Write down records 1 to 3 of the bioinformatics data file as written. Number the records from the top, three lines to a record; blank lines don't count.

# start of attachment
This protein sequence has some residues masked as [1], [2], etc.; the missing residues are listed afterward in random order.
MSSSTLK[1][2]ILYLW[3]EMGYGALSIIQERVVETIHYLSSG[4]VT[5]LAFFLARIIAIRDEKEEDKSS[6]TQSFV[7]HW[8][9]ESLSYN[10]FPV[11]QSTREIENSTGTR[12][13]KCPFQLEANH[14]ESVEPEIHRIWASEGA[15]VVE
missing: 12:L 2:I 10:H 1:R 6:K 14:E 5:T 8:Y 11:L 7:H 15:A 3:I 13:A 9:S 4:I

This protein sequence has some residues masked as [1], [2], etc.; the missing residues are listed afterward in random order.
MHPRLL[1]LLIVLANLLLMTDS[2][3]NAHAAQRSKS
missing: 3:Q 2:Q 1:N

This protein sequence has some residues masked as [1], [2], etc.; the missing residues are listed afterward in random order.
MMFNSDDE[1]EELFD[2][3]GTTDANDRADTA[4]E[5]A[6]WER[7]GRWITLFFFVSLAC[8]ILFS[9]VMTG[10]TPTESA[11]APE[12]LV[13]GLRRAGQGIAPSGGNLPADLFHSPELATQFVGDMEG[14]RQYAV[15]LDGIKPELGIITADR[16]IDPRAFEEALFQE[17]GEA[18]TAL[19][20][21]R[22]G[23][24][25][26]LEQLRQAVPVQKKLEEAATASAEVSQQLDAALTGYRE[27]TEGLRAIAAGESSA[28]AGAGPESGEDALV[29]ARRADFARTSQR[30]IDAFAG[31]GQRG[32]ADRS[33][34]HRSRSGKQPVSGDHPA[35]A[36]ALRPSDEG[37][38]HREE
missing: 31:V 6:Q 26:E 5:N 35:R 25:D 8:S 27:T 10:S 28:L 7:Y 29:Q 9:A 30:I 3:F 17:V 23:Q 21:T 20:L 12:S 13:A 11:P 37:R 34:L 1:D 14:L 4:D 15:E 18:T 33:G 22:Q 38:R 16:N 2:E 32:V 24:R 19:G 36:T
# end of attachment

This protein sequence has some residues masked as [1], [2], etc.; the missing residues are listed afterward in random order.
MSSSTLK[1][2]ILYLW[3]EMGYGALSIIQERVVETIHYLSSG[4]VT[5]LAFFLARIIAIRDEKEEDKSS[6]TQSFV[7]HW[8][9]ESLSYN[10]FPV[11]QSTREIENSTGTR[12][13]KCPFQLEANH[14]ESVEPEIHRIWASEGA[15]VVE
missing: 12:L 2:I 10:H 1:R 6:K 14:E 5:T 8:Y 11:L 7:H 15:A 3:I 13:A 9:S 4:I

This protein sequence has some residues masked as [1], [2], etc.; the missing residues are listed afterward in random order.
MHPRLL[1]LLIVLANLLLMTDS[2][3]NAHAAQRSKS
missing: 3:Q 2:Q 1:N

This protein sequence has some residues masked as [1], [2], etc.; the missing residues are listed afterward in random order.
MMFNSDDE[1]EELFD[2][3]GTTDANDRADTA[4]E[5]A[6]WER[7]GRWITLFFFVSLAC[8]ILFS[9]VMTG[10]TPTESA[11]APE[12]LV[13]GLRRAGQGIAPSGGNLPADLFHSPELATQFVGDMEG[14]RQYAV[15]LDGIKPELGIITADR[16]IDPRAFEEALFQE[17]GEA[18]TAL[19][20][21]R[22]G[23][24][25][26]LEQLRQAVPVQKKLEEAATASAEVSQQLDAALTGYRE[27]TEGLRAIAAGESSA[28]AGAGPESGEDALV[29]ARRADFARTSQR[30]IDAFAG[31]GQRG[32]ADRS[33][34]HRSRSGKQPVSGDHPA[35]A[36]ALRPSDEG[37][38]HREE
missing: 31:V 6:Q 26:E 5:N 35:R 25:D 8:S 27:T 10:S 28:L 7:Y 29:Q 9:A 30:I 3:F 17:V 23:Q 21:T 20:L 12:S 13:A 11:P 37:R 34:L 1:D 14:L 4:D 15:E 18:T 33:G 22:Q 38:R 16:N 2:E 32:V 24:R 19:G 36:T